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Etiology

Fibrinogen, viscosity, and leukocyte count predicted ischemic heart disease in middle-aged men

ACP J Club. 1991 July-Aug;115:29. doi:10.7326/ACPJC-1991-115-1-029


Source Citation

Yarnell JW, Baker IA, Sweetnam PM, et al. Fibrinogen, viscosity, and white blood cell count are major risk factors for ischemic heart disease. The Caerphilly and Speedwell Collaborative Heart Disease Studies. Circulation. 1991 Mar;83:836-44.


Abstract

Objective

To determine whether fibrinogen, viscosity, and leukocyte count predict ischemic heart disease in middle-aged men.

Design

2 age- and sex-defined cohorts were followed for 3 and 5 years (Caerphilly and Speedwell Collaborative Heart Disease Studies).

Setting

Community-based study in Wales, United Kingdom.

Participants

All middle-aged men living near Caerphilly and those enrolled in 16 general practices in Speedwell were approached (n = 5368). 4860 men were recruited; analysis was based on 4641 men (86% of those approached).

Assessment of risk factors

Medical and smoking history, height, weight, blood pressure, and a 12-lead electrocardiogram (ECG) were recorded. A chest pain questionnaire was administered. Fasting blood samples were measured for fibrinogen (nephelometric method), plasma viscosity (Harkness viscometer), and leukocytes (Coulter S-plus).

Main outcome measures

Death certificates for the sample and notifications of admissions to local hospitals for ischemic heart disease (International Classification of Disease codes 410 through 414) were obtained. Follow-up chest pain questionnaires were obtained for 4399 men, and 4296 had a repeat ECG. Decisions on whether deaths were caused by ischemic heart disease and on occurrence of events (clinical acute myocardial infarction or ECG-defined myocardial infarction [World Health Organization criteria]), were made {without access to study blood-test data}*; medical records were used where available.

Main results

126 of 238 deaths (53%) occurring during the follow-up period were judged to be from ischemic heart disease; 97 clinical nonfatal myocardial infarctions (39%) and 28 ECG-defined myocardial infarctions (11%) occurred. 233 of the 251 major ischemic events (93%) occurred among those who had provided a blood sample. Relative odds (RO) of ischemic events increased as fibrinogen, viscosity, and leukocyte count increased. For the highest quintiles ROs were 4.1 (95% CI 2.6 to 6.5) for fibrinogen, 4.5 (CI 2.8 to 7.4) for viscosity, and 3.2 (CI 2.0 to 4.9) for leukocyte count. After adjustment for risk factors, including pre-existent ischemic heart disease, ROs of major ischemic events showed a similar pattern with ROs of 2.6 (CI 1.6 to 4.3) for fibrinogen, 3.2 (CI 1.8 to 5.6) for viscosity, and 2.2 (CI 1.3 to 3.5) for leukocyte count.

Conclusion

Fibrinogen, viscosity, and leukocyte count were independent predictors of ischemic heart disease in an unselected group of middle-aged men.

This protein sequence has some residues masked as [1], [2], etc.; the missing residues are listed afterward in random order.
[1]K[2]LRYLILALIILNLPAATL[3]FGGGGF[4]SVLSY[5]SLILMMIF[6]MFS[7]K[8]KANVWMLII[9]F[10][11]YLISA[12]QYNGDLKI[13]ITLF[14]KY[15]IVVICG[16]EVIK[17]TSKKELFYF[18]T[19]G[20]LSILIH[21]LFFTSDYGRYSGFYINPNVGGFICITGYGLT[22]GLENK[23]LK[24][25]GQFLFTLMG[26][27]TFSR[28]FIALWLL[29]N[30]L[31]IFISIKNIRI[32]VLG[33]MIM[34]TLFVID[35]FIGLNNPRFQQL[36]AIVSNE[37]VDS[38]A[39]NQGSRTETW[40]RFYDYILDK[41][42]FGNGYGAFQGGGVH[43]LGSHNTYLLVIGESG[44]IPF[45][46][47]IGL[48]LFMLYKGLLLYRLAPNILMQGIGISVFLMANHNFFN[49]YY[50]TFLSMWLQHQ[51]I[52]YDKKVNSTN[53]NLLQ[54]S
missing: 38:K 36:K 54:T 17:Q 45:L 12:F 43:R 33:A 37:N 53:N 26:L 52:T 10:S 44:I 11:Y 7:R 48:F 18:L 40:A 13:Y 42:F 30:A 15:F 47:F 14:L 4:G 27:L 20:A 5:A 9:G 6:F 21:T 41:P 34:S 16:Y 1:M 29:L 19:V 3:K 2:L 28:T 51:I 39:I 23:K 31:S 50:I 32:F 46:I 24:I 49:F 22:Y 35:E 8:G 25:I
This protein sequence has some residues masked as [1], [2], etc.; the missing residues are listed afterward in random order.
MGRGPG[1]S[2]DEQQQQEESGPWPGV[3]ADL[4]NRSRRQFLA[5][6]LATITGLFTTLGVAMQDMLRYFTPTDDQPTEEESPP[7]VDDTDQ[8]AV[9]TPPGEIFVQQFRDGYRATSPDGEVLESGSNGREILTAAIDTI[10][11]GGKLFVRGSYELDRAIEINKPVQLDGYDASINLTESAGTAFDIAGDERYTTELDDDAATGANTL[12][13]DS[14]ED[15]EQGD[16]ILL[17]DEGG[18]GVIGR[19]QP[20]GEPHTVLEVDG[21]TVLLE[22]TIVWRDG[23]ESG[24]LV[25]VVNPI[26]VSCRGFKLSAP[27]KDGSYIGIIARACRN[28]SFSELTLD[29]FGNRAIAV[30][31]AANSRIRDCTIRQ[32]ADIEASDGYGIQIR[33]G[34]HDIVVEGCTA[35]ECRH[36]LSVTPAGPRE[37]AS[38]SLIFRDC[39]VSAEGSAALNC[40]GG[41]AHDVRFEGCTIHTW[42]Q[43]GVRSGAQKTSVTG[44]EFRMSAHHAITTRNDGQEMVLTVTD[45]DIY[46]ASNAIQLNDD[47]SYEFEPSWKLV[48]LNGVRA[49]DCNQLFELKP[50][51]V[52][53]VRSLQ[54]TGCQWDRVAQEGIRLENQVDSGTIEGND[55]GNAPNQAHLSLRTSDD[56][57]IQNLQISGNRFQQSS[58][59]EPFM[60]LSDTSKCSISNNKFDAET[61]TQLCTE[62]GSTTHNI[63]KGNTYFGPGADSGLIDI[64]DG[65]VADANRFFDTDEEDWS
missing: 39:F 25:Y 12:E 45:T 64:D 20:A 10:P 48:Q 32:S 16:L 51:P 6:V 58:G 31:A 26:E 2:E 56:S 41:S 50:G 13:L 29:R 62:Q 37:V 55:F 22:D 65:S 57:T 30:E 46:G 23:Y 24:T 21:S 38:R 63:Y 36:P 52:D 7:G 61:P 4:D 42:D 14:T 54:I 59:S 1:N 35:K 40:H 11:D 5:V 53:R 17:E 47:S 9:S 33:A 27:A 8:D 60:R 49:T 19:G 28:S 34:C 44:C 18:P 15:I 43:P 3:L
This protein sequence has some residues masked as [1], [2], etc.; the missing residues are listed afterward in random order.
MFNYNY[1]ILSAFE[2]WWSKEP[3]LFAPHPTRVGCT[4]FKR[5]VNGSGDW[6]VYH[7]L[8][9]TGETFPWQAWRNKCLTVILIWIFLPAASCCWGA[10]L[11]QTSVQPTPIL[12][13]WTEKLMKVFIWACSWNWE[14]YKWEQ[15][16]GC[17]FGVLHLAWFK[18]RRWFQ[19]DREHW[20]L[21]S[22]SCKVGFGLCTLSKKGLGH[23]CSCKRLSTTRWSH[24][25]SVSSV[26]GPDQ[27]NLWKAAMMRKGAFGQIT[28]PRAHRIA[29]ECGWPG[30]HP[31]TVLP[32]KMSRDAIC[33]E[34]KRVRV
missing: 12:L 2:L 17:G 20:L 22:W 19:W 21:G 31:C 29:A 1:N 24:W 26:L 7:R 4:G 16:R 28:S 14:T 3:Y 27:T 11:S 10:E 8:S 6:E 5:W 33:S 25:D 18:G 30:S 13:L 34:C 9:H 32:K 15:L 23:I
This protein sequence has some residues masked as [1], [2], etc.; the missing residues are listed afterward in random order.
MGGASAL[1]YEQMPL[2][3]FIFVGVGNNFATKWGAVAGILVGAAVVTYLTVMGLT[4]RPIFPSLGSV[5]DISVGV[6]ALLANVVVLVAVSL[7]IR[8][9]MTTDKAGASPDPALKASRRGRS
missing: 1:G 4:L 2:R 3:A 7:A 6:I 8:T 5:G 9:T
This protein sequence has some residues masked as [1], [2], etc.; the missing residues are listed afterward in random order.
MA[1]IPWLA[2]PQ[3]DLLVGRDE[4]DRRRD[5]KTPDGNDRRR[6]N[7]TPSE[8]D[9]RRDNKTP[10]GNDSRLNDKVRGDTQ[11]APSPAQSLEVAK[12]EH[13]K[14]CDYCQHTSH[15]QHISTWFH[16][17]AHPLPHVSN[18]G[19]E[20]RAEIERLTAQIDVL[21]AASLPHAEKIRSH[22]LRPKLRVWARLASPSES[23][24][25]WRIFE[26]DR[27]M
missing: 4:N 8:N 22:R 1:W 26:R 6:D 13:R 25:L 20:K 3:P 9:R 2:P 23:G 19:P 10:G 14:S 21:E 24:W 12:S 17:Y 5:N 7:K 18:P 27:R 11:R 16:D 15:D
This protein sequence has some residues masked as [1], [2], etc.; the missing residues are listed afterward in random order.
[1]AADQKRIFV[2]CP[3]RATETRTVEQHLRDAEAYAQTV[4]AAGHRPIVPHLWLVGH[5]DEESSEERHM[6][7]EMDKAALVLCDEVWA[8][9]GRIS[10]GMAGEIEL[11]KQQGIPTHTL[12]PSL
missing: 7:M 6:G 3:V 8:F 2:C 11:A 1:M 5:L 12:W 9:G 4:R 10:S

Source of funding: Not stated.

Address for article reprint: Mr. P.M. Sweetnam, MRC Epidemiology Unit, Leandough Hospital, Penarth, South Glamorgan CF6 IXX, Wales, UK.

*Information supplied by aurthor.


Commentary

The results of this carefully analyzed cohort study strongly argue for the importance of total leukocyte count, fibrinogen, or plasma viscosity, or a combination, as predictors of coronary heart disease in middle-aged white men. Fibrinogen was previously shown to be an independent risk factor for coronary heart disease over 12 years for both men and women (1), and the upper tertile of total leukocyte count was found to have an odds ratio of 1.53 for ischemic heart disease after adjustment for other risk factors (2). This is the first study, according to the authors, that has examined plasma viscosity and its relation to coronary heart disease.

All 3 variables are increased with smoking. This study shows, however, that when smoking is taken into account, although the significance of these 3 variables as predictors of coronary heart disease is lessened, the odds ratio remains near 2.0, which approximates the odds ratios of risk factors such as severe obesity, hypercholesterolemia, and hypertension. Unfortunately, glucose intolerance, associated with increased fibrinogen levels, was not measured and its relation to these variables could not be studied.

One might speculate that increased plasma viscosity, fibrinogen, and leukocyte count may somehow add to the local rheologic, thrombogenic effects of stenotic arteries to produce more clinical events in those with higher levels.

As the authors of this provocative epidemiologic study indicate, the implications of the study for public health and for the formulation of therapeutic recommendations need further investigation.

Donald Smith, MD
Mount Sinai School of MedicineNew York, New York, USA


References

1. Kannel WB, Wolf PA, Castelli WP, D'Agostino RB. Fibrinogen and risk of cardiovascular disease. The Framingham Study. JAMA. 1987;258:1183-6.

2. Grimm RH, Neaton JD, Ludwig W. Prognostic importance of the leukocyte count for coronary, cancer, and all cause mortality. JAMA. 1985;245:1932-7.